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Congressman Dunn Joins Others Seeking Longer Red Snapper Season

Posted on May 31, 2017

Congressman Dunn Joins Others Seeking Longer Red Snapper Season

Congressman Neal Dunn, with 11 other members of Congress who represent areas along the Gulf Coast, sent a letter to the United States Commerce Department urging officials to expand the 2017 private recreational Red Snapper season in federal waters.

Dunn, in an email to constituents, said the “three-day federal Red Snapper season is outrageous.”

The proposal would extend the season to include Fridays, Saturdays, and Sundays in June, July, and August, as well as July 3 and July 4, consistent with the current health and overall sustainability of the stock.

The current regulations are a hot button issue along the Gulf Coast.

Recreational anglers are planning a protest against the federal limits that they say are hurting businesses throughout the region.

AL.com reported that demonstrations are being organized in fishing ports in Alabama, Florida and Mississippi for June 4, with boat owners and captains planning to gather in marinas to show their opposition to the rule.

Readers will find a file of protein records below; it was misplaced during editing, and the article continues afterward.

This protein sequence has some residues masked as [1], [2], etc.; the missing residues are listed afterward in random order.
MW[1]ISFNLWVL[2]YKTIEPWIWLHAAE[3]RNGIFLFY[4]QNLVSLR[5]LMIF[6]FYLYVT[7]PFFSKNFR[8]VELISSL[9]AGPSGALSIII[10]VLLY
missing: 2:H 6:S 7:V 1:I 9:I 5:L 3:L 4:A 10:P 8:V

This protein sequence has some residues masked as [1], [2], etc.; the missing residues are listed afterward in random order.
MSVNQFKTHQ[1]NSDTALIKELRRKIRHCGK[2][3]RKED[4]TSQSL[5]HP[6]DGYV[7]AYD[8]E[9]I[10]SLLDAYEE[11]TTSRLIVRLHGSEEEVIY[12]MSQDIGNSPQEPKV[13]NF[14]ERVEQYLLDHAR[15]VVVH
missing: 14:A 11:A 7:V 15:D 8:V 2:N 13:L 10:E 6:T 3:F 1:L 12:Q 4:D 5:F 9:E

The demonstration will be held a day after the federal three-day fishing season ends for red snapper, one of the region’s most popular catches.

Critics argue the regulation is hurting marinas, tackle shops, and marine services companies all over the Gulf Coast.

The National Oceanic and Atmospheric Administration establishes rules each year on how many fish of different varieties can be caught in Gulf waters.

Federal regulators have said they set the strict limit this year because private anglers are expected to take 81 percent of their 3-million-pound (1.3-million-kilogram) quota out of state waters, where seasons range from 66 days off Alabama to year-round off Texas. That leaves relatively few fish to be caught farther offshore in federal waters.

Critics of the rule say federal scientists who claim that red snapper need protections fail to take into account fish that live on artificial reefs constructed by Alabama and other states.

To read more information about the 2017 announcement on Red Snapper limit, you can visit the NOAA Fisheries website here.

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